If you’re new to photography and raring to go with your newly purchased camera then below is a range of accessories and a layman’s explanation of what they do. These accessories will inevitably help you in the long run and are a staple for many avid photographers. You’ll soon come to find yourself purchasing all of these, so why wait?
There are several types of filters you can purchase, the most popular one being the UV filter which blocks out UV rays, this is especially useful for film cameras which are sensitive to UV light. However, if you have a digital camera don’t expect the filtering to do much. Instead, for £5-20 you have a lens protector that is potentially protecting that precious £1000 glass. Another type of filter is the polarizing filter which filters the light into specific planes, as a result by rotating the filter you can darken skies, manage reflections, or suppress glare from the surface of lakes. You can also get neutral density (ND) filters which are used to reduce the amount of light that enters a lens by a specified ‘stop’ rating. This is so that you can take photos that would be naturally overexposed such as low aperture or motion blurred daylight photos. Hoya Filters are considered best value for money so below is a selection of lens filters, be sure to verify what filter size (normally written on the front of the lens) you need!
Tripods come in all shapes and sizes, the top tripods may come with a hefty price tag but offer build quality that will last you for years to come. Tripods essentially hold the camera in place, this prevents your hand motion from being registered when taking photos which show up in those of longer shutter speeds. It is also especially handy if you want a myriad of shots to be taken in the exact location for the use of perhaps stop motion. To make it easier to know what tripod you want to get, you can break it down into three types, the flexible legged gorilla pods, mini tripods and full-sized tripods. The gorilla pods have legs that can twist and conform to objects such as tree branches to allow your camera to hang at precarious angles. The mini tripod is non-extendable but is handheld, hence typically suits smaller cameras. Finally, the standard sized tripod is more often than not found in the typical studio set, poised in a stable manner to produce results after results.
Any photographer that wants to ascend to the top of their game needs to know how to sculpt light in order to produce desired shadows or lack thereof, this is extremely important in product/ portrait photos. What a Speedlite does is allow you to transport the large studio lights into a compact solution for things like wedding ceremonies or red carpet events. The most significant perks being it allows for fast shutter speeds and is a lifesaver for those lowly lit situations. They also come with accessories to customise the type of light you want to get, such as a diffuser which spread out the flashlight. Please be sure to check the compatibility of the Speedlight as the software has to match the specified camera. The higher end Speedlites such as the ones recommended below allow for the ability to wireless sync the flash so that you can position it wherever you want.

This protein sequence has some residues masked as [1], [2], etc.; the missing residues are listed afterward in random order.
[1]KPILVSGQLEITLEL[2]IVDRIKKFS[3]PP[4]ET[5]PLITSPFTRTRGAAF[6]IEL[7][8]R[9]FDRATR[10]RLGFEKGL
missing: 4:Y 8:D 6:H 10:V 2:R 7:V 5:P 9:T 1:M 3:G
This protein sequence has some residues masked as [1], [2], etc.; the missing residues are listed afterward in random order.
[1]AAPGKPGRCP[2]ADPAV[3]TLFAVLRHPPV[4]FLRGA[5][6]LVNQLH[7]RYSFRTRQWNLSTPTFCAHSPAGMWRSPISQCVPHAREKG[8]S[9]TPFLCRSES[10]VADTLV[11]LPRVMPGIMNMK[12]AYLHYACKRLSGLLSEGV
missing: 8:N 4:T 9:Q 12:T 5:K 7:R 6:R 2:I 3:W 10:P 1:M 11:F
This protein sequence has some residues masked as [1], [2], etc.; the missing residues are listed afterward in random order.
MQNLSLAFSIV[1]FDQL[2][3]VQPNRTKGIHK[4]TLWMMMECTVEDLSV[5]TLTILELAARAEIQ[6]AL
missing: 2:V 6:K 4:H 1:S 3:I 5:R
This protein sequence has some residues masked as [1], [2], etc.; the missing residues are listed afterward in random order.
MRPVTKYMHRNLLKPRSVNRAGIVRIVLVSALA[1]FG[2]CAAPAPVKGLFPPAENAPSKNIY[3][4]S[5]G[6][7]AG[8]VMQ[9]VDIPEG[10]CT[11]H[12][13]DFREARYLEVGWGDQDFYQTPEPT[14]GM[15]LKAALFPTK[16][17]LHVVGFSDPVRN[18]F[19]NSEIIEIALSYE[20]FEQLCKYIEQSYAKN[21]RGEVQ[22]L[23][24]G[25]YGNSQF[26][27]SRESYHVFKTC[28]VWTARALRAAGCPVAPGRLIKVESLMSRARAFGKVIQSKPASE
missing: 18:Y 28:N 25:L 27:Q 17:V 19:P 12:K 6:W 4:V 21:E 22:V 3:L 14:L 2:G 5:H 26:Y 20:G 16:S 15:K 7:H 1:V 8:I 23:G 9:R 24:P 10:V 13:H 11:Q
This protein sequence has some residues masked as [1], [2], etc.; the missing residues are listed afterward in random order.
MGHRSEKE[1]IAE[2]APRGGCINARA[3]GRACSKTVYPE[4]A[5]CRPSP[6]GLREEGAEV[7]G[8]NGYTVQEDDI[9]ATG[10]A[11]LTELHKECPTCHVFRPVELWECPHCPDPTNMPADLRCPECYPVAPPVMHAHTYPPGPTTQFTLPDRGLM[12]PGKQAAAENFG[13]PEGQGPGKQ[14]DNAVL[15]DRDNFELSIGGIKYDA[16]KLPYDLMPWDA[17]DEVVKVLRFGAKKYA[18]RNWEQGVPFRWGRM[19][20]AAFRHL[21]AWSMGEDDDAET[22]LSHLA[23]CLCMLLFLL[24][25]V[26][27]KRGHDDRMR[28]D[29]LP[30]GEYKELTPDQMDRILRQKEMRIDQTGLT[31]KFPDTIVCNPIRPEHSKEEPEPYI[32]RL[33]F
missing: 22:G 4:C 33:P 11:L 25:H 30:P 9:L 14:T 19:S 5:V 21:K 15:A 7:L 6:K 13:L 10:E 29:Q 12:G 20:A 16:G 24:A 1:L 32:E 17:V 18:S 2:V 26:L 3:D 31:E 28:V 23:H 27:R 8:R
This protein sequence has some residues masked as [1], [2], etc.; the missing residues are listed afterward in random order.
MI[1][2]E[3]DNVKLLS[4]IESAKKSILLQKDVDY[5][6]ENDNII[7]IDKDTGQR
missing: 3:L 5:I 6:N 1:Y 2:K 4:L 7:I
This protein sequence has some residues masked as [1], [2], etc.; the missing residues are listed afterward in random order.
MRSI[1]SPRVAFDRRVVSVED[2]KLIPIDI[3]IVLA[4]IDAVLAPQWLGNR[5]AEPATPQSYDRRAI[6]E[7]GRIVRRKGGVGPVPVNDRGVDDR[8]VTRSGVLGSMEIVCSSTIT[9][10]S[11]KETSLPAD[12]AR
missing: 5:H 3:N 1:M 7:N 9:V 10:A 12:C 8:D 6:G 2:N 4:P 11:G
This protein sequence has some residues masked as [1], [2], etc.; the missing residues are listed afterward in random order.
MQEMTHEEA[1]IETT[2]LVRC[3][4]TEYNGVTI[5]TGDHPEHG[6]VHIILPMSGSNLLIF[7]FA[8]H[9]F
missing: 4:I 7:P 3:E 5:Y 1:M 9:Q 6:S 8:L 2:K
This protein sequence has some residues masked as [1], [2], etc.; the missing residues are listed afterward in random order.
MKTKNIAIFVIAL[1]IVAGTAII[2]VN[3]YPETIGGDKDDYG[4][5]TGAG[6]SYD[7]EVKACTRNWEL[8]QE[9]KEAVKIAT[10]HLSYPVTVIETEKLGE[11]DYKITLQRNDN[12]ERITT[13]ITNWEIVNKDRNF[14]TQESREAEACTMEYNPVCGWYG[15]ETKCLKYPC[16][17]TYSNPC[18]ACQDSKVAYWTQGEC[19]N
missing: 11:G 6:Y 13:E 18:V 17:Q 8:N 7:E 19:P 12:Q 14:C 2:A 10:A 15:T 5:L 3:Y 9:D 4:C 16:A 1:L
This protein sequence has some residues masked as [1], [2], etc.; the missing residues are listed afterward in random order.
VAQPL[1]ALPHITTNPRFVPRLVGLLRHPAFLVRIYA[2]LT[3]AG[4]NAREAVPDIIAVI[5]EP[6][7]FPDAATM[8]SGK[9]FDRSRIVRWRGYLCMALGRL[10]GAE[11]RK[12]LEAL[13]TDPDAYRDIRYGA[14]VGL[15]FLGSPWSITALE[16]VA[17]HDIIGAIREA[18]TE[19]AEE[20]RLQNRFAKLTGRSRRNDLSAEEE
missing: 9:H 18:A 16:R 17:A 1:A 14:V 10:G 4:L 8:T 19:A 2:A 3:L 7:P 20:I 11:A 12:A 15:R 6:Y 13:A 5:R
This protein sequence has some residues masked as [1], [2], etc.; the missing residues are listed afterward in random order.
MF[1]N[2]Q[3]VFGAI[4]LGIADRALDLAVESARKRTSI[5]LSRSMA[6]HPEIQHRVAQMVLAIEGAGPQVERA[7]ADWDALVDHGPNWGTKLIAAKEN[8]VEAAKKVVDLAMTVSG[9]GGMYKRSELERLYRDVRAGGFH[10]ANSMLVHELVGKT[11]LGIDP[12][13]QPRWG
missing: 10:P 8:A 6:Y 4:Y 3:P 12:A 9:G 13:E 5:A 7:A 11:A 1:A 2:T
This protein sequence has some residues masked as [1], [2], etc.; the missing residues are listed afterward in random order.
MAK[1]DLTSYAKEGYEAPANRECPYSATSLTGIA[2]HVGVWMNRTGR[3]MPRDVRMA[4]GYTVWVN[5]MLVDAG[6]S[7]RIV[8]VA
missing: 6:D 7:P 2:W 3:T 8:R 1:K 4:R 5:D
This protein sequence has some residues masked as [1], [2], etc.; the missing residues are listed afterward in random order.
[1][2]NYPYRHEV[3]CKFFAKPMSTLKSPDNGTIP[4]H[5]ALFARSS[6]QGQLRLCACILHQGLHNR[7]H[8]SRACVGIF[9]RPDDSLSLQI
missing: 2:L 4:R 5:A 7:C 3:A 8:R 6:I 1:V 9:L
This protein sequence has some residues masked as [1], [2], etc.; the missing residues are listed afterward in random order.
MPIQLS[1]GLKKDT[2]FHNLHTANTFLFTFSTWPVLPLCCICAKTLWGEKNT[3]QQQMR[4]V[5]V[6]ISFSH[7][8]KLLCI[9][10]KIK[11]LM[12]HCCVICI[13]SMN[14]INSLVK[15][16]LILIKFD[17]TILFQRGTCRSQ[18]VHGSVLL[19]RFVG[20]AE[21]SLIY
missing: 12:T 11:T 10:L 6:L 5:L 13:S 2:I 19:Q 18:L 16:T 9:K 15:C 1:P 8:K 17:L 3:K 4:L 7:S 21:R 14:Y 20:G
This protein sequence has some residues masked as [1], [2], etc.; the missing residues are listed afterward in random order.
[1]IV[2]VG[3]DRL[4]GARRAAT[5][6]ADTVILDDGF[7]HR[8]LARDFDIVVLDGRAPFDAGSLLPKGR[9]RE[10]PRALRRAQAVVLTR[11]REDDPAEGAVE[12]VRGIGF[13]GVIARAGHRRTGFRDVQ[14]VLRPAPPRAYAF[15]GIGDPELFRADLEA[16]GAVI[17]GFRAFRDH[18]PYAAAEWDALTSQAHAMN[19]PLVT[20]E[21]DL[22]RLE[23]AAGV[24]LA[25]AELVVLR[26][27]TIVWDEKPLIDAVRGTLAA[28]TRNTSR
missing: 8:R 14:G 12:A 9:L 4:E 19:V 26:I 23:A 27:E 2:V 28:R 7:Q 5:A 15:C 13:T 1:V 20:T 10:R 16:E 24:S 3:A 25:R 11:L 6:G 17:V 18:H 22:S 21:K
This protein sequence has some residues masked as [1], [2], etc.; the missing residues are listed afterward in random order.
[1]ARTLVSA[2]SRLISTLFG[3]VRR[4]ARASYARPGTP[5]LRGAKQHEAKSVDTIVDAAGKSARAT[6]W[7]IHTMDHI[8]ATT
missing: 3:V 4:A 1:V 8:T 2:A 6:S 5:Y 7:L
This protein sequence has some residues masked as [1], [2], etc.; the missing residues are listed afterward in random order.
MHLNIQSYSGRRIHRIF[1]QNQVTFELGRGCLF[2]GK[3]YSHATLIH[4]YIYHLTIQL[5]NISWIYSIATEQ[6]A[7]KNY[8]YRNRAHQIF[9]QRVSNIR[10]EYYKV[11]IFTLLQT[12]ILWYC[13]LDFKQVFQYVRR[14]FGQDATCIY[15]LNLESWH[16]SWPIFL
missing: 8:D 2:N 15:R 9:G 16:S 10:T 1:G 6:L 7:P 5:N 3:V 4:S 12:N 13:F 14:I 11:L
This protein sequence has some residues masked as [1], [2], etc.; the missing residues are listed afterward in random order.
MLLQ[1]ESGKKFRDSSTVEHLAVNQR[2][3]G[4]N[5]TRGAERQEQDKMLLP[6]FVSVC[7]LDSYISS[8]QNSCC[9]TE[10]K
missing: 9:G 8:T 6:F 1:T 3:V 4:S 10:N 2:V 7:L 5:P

A remote timer simply lets you release the shutter on your camera without touching the camera itself, which means you eliminate handling vibrations that occur when clicking the shutter release on the camera. It also means you don’t have to be next to the camera, and again compatibility with these instruments needs to be verified, so a Nikon remote will only work for Nikon cameras. The wireless infrared remotes tend to be small and cheap whereas the larger ones offer additional settings such as delayed interval release. On Amazon, you will sometimes be able to see a model that has a selection of similar items which cater to different camera manufacturers.
If you’re going to be taking videos then it is recommended to buy an external microphone that will suitably boost the performance of the small microphone(s) integrated into your camera. You will hear a noticeable improvement in the clarity of voices and the removal/ filtering of background noise by a considerable amount.
This last one won’t actively affect your photos but it sure does help keep your gear from getting damaged which in the long run puts this as a sound investment. There isn’t much to say other than buy a bag that suits the size of your kit, in other words, if you have you many lenses then a large bag is what you need.
Nothing beats being out in the field and taking photos in leisure, realising over time what skills to refine. However, you can speed up this process and learn the ins and outs of everything to do with a camera with books, YouTube or online courses. An invaluable book we recommend is The Beginner’s Photography Guide. If you’ve learnt the basics and want to take your skills a step further into editing as well, then the award-winning Tony Northrup’s Dslr Book is highly recommended with stellar reviews.